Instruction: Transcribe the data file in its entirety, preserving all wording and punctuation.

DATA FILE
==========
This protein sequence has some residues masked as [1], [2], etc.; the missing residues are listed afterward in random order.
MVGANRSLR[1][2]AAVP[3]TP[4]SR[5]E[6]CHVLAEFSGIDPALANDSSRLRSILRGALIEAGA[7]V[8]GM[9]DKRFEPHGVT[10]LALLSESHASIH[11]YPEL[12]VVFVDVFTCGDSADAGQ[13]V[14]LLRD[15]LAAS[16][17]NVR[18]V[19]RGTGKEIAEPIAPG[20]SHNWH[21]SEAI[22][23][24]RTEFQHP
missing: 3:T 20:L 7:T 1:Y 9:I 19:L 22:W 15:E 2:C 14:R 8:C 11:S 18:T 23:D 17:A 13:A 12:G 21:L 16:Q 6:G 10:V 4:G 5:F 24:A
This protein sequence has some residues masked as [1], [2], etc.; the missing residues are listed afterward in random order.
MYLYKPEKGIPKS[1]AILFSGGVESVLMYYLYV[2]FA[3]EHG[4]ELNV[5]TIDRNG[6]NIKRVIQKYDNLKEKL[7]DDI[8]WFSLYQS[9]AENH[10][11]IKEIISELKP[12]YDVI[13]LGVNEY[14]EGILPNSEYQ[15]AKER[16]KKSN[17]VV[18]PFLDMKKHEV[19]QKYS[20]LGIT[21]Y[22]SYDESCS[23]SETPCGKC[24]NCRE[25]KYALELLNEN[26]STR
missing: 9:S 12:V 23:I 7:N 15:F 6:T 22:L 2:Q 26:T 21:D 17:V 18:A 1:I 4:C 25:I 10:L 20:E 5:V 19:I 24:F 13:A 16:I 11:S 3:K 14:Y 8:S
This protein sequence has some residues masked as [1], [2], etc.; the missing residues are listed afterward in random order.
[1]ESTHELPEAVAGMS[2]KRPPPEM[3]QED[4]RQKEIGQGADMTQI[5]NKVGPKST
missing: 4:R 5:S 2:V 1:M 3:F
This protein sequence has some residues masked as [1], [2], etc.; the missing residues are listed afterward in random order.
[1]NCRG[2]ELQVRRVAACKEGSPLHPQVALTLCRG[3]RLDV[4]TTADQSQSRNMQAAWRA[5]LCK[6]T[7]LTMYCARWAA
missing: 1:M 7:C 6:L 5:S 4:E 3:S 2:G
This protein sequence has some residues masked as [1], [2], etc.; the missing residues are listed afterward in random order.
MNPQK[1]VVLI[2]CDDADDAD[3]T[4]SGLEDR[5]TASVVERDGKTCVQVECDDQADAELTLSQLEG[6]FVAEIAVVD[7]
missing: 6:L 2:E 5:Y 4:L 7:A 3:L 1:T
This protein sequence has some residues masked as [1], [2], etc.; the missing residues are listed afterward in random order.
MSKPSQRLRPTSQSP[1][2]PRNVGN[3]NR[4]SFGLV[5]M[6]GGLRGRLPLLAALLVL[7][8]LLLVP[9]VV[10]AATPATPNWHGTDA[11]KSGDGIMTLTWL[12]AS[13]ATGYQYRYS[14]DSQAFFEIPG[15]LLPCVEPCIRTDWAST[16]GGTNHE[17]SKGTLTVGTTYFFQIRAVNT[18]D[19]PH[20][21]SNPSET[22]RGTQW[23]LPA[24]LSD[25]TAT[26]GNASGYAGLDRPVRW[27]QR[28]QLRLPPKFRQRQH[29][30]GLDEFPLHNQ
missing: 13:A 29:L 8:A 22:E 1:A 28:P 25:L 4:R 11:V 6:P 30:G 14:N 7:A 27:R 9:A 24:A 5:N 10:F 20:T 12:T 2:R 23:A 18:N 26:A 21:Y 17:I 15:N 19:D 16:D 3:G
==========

This protein sequence has some residues masked as [1], [2], etc.; the missing residues are listed afterward in random order.
MVGANRSLR[1][2]AAVP[3]TP[4]SR[5]E[6]CHVLAEFSGIDPALANDSSRLRSILRGALIEAGA[7]V[8]GM[9]DKRFEPHGVT[10]LALLSESHASIH[11]YPEL[12]VVFVDVFTCGDSADAGQ[13]V[14]LLRD[15]LAAS[16][17]NVR[18]V[19]RGTGKEIAEPIAPG[20]SHNWH[21]SEAI[22][23][24]RTEFQHP
missing: 3:T 20:L 7:T 1:Y 9:I 19:L 22:W 15:E 2:C 14:R 8:C 11:S 18:T 23:D 17:A 13:A 12:G 21:L 16:Q 6:G 10:V 4:G 5:F 24:A
This protein sequence has some residues masked as [1], [2], etc.; the missing residues are listed afterward in random order.
MYLYKPEKGIPKS[1]AILFSGGVESVLMYYLYV[2]FA[3]EHG[4]ELNV[5]TIDRNG[6]NIKRVIQKYDNLKEKL[7]DDI[8]WFSLYQS[9]AENH[10][11]IKEIISELKP[12]YDVI[13]LGVNEY[14]EGILPNSEYQ[15]AKER[16]KKSN[17]VV[18]PFLDMKKHEV[19]QKYS[20]LGIT[21]Y[22]SYDESCS[23]SETPCGKC[24]NCRE[25]KYALELLNEN[26]STR
missing: 9:S 12:V 23:I 7:N 15:F 6:T 22:L 2:Q 26:T 21:D 17:V 18:A 1:I 4:C 25:I 10:L 20:E 5:V 19:I 24:F 13:A 16:I 11:S 3:K 14:Y 8:S
This protein sequence has some residues masked as [1], [2], etc.; the missing residues are listed afterward in random order.
[1]ESTHELPEAVAGMS[2]KRPPPEM[3]QED[4]RQKEIGQGADMTQI[5]NKVGPKST
missing: 4:R 5:S 2:V 1:M 3:F
This protein sequence has some residues masked as [1], [2], etc.; the missing residues are listed afterward in random order.
[1]NCRG[2]ELQVRRVAACKEGSPLHPQVALTLCRG[3]RLDV[4]TTADQSQSRNMQAAWRA[5]LCK[6]T[7]LTMYCARWAA
missing: 1:M 7:C 6:L 5:S 4:E 3:S 2:G
This protein sequence has some residues masked as [1], [2], etc.; the missing residues are listed afterward in random order.
MNPQK[1]VVLI[2]CDDADDAD[3]T[4]SGLEDR[5]TASVVERDGKTCVQVECDDQADAELTLSQLEG[6]FVAEIAVVD[7]
missing: 6:L 2:E 5:Y 4:L 7:A 3:L 1:T
This protein sequence has some residues masked as [1], [2], etc.; the missing residues are listed afterward in random order.
MSKPSQRLRPTSQSP[1][2]PRNVGN[3]NR[4]SFGLV[5]M[6]GGLRGRLPLLAALLVL[7][8]LLLVP[9]VV[10]AATPATPNWHGTDA[11]KSGDGIMTLTWL[12]AS[13]ATGYQYRYS[14]DSQAFFEIPG[15]LLPCVEPCIRTDWAST[16]GGTNHE[17]SKGTLTVGTTYFFQIRAVNT[18]D[19]PH[20][21]SNPSET[22]RGTQW[23]LPA[24]LSD[25]TAT[26]GNASGYAGLDRPVRW[27]QR[28]QLRLPPKFRQRQH[29][30]GLDEFPLHNQ
missing: 13:A 29:L 8:A 22:E 1:A 28:P 25:L 4:R 11:V 6:P 30:G 14:N 7:A 27:R 9:A 24:A 5:N 10:F 20:T 12:T 2:R 23:A 18:N 26:A 21:Y 17:I 15:N 19:D 16:D 3:G